Spring is an opportune time for students in the performing arts to share their talents, and both Scotts Valley and San Lorenzo Valley high schools got in on the act as they traveled afar to strut their stuff in national competitions.
Members of the Scotts Valley High School Band and Choir group traveled to Southern California to participate in the annual Anaheim Heritage Festival. This festival featured 20 middle and high school bands and choir groups from more than five states.
According to parent chaperone Heather Warner, none of the SVHS students had ever participated in a competitive event, but their efforts earned them a place in the silver category.
“This was a tremendous accomplishment and a true testament to their hard work and their exceptional teacher/director, Lacey Coenen,” Warner said.
The trip was made possible by the generosity of the Kiwanis Club of Scotts Valley, which provides financial support to local organizations.
“Each year we host Music at Skypark, a series of summer music concerts featuring local bands and food vendors in order to raise money for the high school music programs,” said Marshall Wolf, Branch Manager for the Scotts Valley club. “We donate approximately $20,000 a year to help fund the Scotts Valley school district music programs to fund teachers, equipment, uniforms and special trips like the Anaheim Showcase that the band and choir group recently attended.”
While funds are given to the school once a year to allocate expenditures across all music programs at the school, organizers for this trip reached out to the Kiwanis team for approval to invest those resources into the Anaheim Showcase.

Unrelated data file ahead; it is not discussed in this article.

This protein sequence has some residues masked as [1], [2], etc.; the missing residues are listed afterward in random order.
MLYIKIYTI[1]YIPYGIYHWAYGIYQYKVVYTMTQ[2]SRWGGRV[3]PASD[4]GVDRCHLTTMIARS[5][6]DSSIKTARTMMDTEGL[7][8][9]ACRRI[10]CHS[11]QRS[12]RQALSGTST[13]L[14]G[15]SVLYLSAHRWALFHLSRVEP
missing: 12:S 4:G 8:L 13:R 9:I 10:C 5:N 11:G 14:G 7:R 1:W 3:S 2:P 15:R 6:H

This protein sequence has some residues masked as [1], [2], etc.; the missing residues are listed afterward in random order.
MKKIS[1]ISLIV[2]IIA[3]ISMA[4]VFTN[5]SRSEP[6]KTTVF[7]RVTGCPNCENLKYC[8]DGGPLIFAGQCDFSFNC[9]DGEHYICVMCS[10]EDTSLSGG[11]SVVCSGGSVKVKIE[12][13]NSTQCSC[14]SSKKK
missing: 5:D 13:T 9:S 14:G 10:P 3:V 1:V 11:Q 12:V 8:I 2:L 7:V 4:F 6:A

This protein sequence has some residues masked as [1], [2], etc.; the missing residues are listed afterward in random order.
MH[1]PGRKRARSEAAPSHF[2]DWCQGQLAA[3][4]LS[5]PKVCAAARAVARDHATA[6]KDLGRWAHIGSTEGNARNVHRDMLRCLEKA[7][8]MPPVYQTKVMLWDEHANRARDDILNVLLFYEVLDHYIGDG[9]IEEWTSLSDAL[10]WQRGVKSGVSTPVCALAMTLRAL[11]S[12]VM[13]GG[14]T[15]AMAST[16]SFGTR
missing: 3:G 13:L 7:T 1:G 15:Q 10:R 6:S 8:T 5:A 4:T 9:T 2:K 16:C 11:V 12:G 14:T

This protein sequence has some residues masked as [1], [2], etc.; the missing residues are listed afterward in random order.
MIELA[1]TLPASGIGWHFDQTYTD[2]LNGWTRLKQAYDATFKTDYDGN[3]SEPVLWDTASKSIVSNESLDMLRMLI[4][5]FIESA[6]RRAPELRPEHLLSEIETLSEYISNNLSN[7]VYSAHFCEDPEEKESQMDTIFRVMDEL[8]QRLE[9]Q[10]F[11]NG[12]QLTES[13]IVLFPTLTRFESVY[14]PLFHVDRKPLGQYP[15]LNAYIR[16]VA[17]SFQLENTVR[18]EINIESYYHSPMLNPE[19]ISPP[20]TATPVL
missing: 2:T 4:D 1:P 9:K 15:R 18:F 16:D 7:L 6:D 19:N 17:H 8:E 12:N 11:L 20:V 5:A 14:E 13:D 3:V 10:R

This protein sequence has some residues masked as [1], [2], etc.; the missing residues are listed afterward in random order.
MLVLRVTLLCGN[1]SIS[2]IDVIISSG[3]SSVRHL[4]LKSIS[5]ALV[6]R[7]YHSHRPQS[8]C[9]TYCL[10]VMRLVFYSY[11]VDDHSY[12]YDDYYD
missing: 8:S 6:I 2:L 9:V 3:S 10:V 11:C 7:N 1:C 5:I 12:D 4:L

“The response was a unanimous yes,” Wolf said.
With nine SVHS students in attendance, the band and choir groups performed together, and all said that having a strong classroom community and building friendships was key to their success (a lot of practicing helped too).
“We went into this expecting to get silver, and that’s what we got. Taking advantage of every tool that was available to us helped as well. I had colleagues watch our performance, we self-assessed the same grading rubric the judges used, and I recorded students so they could see what the audience sees,” said Lacey Coenen, teacher and director.
In addition to visiting Disneyland and California Adventure, the students enjoyed building community and making new connections.
“Our students learned a lot from this experience. They were performing in a new space with equipment they weren’t used to, so they had to be flexible and quickly adapt to a new situation. Students were inspired when they got to watch other choirs perform, and they learned that music truly is subjective; what one person thinks might be different from what someone else thinks,” said Coenen, who prides herself on running an inclusive troupe, regardless of participants’ past musical experiences.
“There really is something for everyone,” she beamed.